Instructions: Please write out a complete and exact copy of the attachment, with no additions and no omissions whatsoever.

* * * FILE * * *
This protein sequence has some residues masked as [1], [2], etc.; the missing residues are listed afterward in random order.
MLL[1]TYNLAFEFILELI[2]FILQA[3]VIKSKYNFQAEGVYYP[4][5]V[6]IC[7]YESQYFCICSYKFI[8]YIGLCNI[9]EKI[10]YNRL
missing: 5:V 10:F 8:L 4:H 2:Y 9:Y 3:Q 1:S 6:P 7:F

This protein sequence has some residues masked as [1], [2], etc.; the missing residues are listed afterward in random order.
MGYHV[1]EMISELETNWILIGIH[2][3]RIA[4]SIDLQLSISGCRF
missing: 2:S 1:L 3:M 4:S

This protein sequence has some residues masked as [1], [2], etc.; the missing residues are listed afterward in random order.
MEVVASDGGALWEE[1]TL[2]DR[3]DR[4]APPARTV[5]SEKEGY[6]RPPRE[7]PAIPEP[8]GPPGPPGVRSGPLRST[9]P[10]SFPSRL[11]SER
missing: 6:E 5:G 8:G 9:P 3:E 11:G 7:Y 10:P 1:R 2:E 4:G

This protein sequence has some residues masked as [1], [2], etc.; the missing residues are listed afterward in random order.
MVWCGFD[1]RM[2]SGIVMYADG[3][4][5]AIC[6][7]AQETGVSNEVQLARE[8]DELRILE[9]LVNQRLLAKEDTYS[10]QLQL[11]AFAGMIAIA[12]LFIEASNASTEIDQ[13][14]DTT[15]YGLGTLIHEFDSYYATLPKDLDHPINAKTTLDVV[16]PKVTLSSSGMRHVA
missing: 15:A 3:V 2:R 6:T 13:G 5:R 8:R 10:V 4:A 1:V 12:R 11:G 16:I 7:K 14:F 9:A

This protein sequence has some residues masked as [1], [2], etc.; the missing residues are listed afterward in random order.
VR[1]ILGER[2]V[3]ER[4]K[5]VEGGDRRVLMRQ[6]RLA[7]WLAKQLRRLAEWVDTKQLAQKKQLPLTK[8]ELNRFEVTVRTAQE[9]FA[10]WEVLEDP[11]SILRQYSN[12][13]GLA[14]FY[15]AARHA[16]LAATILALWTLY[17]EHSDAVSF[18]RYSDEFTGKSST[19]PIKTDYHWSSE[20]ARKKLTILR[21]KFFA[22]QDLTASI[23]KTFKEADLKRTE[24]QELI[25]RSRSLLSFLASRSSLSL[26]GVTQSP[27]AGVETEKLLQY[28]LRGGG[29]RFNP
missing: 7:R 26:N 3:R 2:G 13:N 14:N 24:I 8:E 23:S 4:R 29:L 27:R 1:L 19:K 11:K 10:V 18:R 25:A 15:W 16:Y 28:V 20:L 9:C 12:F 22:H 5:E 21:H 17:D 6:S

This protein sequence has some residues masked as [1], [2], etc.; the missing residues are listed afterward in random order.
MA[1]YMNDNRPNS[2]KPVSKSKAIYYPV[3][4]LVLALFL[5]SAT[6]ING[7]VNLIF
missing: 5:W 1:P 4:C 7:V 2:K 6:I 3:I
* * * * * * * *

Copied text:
This protein sequence has some residues masked as [1], [2], etc.; the missing residues are listed afterward in random order.
MLL[1]TYNLAFEFILELI[2]FILQA[3]VIKSKYNFQAEGVYYP[4][5]V[6]IC[7]YESQYFCICSYKFI[8]YIGLCNI[9]EKI[10]YNRL
missing: 5:V 10:F 8:L 4:H 2:Y 9:Y 3:Q 1:S 6:P 7:F

This protein sequence has some residues masked as [1], [2], etc.; the missing residues are listed afterward in random order.
MGYHV[1]EMISELETNWILIGIH[2][3]RIA[4]SIDLQLSISGCRF
missing: 2:S 1:L 3:M 4:S

This protein sequence has some residues masked as [1], [2], etc.; the missing residues are listed afterward in random order.
MEVVASDGGALWEE[1]TL[2]DR[3]DR[4]APPARTV[5]SEKEGY[6]RPPRE[7]PAIPEP[8]GPPGPPGVRSGPLRST[9]P[10]SFPSRL[11]SER
missing: 6:E 5:G 8:G 9:P 3:E 11:G 7:Y 10:P 1:R 2:E 4:G

This protein sequence has some residues masked as [1], [2], etc.; the missing residues are listed afterward in random order.
MVWCGFD[1]RM[2]SGIVMYADG[3][4][5]AIC[6][7]AQETGVSNEVQLARE[8]DELRILE[9]LVNQRLLAKEDTYS[10]QLQL[11]AFAGMIAIA[12]LFIEASNASTEIDQ[13][14]DTT[15]YGLGTLIHEFDSYYATLPKDLDHPINAKTTLDVV[16]PKVTLSSSGMRHVA
missing: 15:A 3:V 2:R 6:T 13:G 5:R 8:R 10:V 4:A 1:V 12:R 11:G 16:I 7:K 14:F 9:A

This protein sequence has some residues masked as [1], [2], etc.; the missing residues are listed afterward in random order.
VR[1]ILGER[2]V[3]ER[4]K[5]VEGGDRRVLMRQ[6]RLA[7]WLAKQLRRLAEWVDTKQLAQKKQLPLTK[8]ELNRFEVTVRTAQE[9]FA[10]WEVLEDP[11]SILRQYSN[12][13]GLA[14]FY[15]AARHA[16]LAATILALWTLY[17]EHSDAVSF[18]RYSDEFTGKSST[19]PIKTDYHWSSE[20]ARKKLTILR[21]KFFA[22]QDLTASI[23]KTFKEADLKRTE[24]QELI[25]RSRSLLSFLASRSSLSL[26]GVTQSP[27]AGVETEKLLQY[28]LRGGG[29]RFNP
missing: 7:R 26:N 3:R 2:G 13:N 14:N 24:I 8:E 23:S 4:R 29:L 27:R 1:L 19:K 11:K 10:V 18:R 25:A 15:W 16:Y 28:V 20:L 9:C 12:F 22:H 5:E 21:H 17:D 6:S

This protein sequence has some residues masked as [1], [2], etc.; the missing residues are listed afterward in random order.
MA[1]YMNDNRPNS[2]KPVSKSKAIYYPV[3][4]LVLALFL[5]SAT[6]ING[7]VNLIF
missing: 5:W 1:P 4:C 7:V 2:K 6:I 3:I